There’s a heavily dystopian edge to a large bulk of the material on #LP4080 some of which sees Kashmere dwelling unnervingly close to the present day. Dipping their reptilian toes into the waters of political satire, one of Strange U’s most scathing tracks to date is Mr Kill, which dropped on Nov 11th last year. Featuring a nauseating mix of gross out imagery and depictions of excess with a darkly comic political narrative Kashmere tears into the political establishment by caricaturing the intentions behind the masks of our ruling elites. There’s an obvious added irony lurking in that when its rolling off the tongue of an abstract mask wearing counter-cultural poet such as Strange U’s front man.
For a cutting extension of Mr Kill (although it actually appears earlier on the LP), see also Hanging Chads for Kashmere’s campaign ad which says it all really about the political status quo as its remained unchanged in living memory. While this is essentially just a skit track, its worthy of mention as he hits the nail on the head when the preposterous disgusting nature of what he proposes in his bid for head of state is a clear mirror for the actions of our world leaders in reality. Its done simply but by putting crude satire in a psychedelic format that seems to distort reality it forces home how insane it is that the social destruction that he describes his intent for is actually far more of an honest depiction of how the powerful operate today than the sugar coated version we’re fed and come to accept to some extent as being real.
It’s worth mentioning that the videos for all singles off #LP4080 are another way in which Strange U have managed to forge a continuity between all facets of the project. A signature style visual jams together disturbing and pop culture footage and random images that look like they’ve been cut out of magazines with scissors. Bulletproof Moustache ft Lee Scott showcases intentionally shoddy camera work like a child filmed it on a camcorder in the early 90’s mixed with 8-Bit avatars of the two MCs spewing surrealist lyrics loaded with retro references colliding off juxtaposed pop culture clips. All of which compliments Zygote’s SNES style synths and bass nicely. Shots is another one to check and cracked me up multiple times. The scathing take on the hip hop mainstream and idiot culture in general, is effortlessly fuck you, intelligent and silly at the same time and the ridiculous video adds to the crease effect.
Going overboard on collaborations has been a common phenomenon on hip hop albums for a long while, with vastly varying levels of effectiveness. LPs saturated with guest spots on occasion are excitingly diverse but often come across as packing in too much filler or dick riding credible associations to pick up the slack for an inability of the title artist to provide enough fire to compose a dope album on their own. This in mind, you can’t really argue with the balance that Strange U have struck with features on #LP4080. Collabs are limited to four cameos. All of which are sick and don’t detract from Obiesie’s ownership of the lyrical terrain.
These team ups appear as contributions from industry legend Jehst and Blah Record’s main man Lee Scott (as already mentioned above) as well as verses from High Focus’s founding father Fliptrix and Nottingham rapper Cappo. As line ups go this one is pretty flawless. Every one of them steps up to the plate and kills it in keeping with the audio arena provided by Zygote and adds a complimentary texture to Kashmeres lyrical approach. Breaking from the verbal pace and flow style that is Kashmere’s signature throughout the rest of the album, on Illuminations the Iguana Man speeds up his verse to keep pace with Fliptrix’s excellent guest spot. Particularly as the instrumental is Zygote’s most chilled, spacey and minimal offering on #LP4080, this sudden alteration of momentum in the vocals towards the album’s end is a welcome shake up. Final track and penultimate single, Zuul, complete with 80’s b movie style ominous bass and a runaway metronome dot see’s Cappo throw down the gauntlet with an imagery laden boast rich in mind bending scheme extension.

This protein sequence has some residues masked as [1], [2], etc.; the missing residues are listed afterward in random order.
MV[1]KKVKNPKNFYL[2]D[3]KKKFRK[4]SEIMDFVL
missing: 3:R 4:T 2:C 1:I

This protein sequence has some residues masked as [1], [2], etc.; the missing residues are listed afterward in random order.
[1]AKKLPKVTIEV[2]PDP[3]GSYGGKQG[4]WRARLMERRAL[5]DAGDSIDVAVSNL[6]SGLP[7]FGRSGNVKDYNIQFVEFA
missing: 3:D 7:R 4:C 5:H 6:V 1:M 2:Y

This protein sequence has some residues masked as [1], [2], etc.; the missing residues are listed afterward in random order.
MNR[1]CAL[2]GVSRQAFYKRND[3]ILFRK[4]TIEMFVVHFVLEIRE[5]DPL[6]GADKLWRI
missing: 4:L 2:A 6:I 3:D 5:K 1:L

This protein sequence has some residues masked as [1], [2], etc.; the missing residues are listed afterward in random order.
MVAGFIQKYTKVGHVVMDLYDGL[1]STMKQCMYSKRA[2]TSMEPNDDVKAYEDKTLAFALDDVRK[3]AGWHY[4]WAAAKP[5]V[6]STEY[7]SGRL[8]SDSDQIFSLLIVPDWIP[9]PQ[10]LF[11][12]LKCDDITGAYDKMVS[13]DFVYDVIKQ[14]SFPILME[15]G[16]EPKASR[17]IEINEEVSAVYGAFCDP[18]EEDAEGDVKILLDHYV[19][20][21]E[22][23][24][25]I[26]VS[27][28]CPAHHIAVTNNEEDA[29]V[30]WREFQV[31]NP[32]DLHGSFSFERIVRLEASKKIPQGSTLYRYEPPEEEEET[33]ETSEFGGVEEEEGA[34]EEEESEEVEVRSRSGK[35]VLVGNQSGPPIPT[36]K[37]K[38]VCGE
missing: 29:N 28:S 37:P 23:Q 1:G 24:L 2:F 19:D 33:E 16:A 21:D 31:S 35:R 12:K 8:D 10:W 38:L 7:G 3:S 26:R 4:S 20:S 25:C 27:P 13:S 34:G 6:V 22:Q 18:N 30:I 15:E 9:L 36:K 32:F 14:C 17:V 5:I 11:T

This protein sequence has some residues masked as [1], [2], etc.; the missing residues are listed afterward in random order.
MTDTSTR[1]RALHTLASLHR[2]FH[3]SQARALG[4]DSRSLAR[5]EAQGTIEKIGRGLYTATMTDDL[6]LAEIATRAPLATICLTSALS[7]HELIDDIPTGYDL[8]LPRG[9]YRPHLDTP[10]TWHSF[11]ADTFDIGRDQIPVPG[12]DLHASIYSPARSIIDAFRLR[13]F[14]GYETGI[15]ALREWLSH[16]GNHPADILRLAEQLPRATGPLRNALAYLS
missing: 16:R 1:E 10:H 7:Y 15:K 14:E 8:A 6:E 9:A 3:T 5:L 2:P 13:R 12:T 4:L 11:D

Theres not much to level at #LP4080 in the way of criticism. If anything, it would be that most swords are double edged. Creating and maintaining a project that through its sound, lyrics and visuals has as much continuity as Strange U, amounting to being a defined artistic whole that has been a distinctive entity since its inception is very impressive. The one downside of this is that even if that entity is something as weird, wonderful and ingenuitive as Strange U, by the nature of being a specific thing it means that at its least stand out moments (of which there aren’t many on #LP4080) it can sound like ‘another Strange U beat’. As #LP4080 stands at a point where the group are fairly new and still very exciting this is barely a noticeable issue, particularly as the vast majority of the songs have something that give them an individual significance. The challenge for them with future releases will be to continue to surprise when the benchmark they’ve set for insanity thusfar is already more experimental than the majority of hip hop artists ever get.
Strange U, as the name suggests, aren’t ever going to be everyone’s cup of Tetley’s. Fans of a more standard UK hip hop beat and flow pattern or hip hop with a grimier edge may be likely to disregard them. While this means that they will most likely permanently occupy a specific niche in the UK scene without many comparable acts to keep them company in that space, it is also likely to ensure them dominance over it (in the short term at least) and a dedicated long term fan base. #LP4080 is a consolidation of an expectation of quality and integrity based on all the smaller releases that have come before it. Production and bars kill relentlessly from start to finish and I’d be very surprised to talk to fan’s of Kashmere, Zygote and Strange U who weren’t more than satisfied with this step in the Strange odyssey. The two artists are both pretty prolific so hopefully it won’t be too long before there is a new chapter. In the meantime, King Kashmere and Bambooman are releasing a short EP entitled Supergod on the 3rd of March and Strange U will be showcasing material off #LP4080 during the High Focus Records event at Concorde 2 in Brighton on March 10th.
#LP4080 is out now and available on High Focus Records.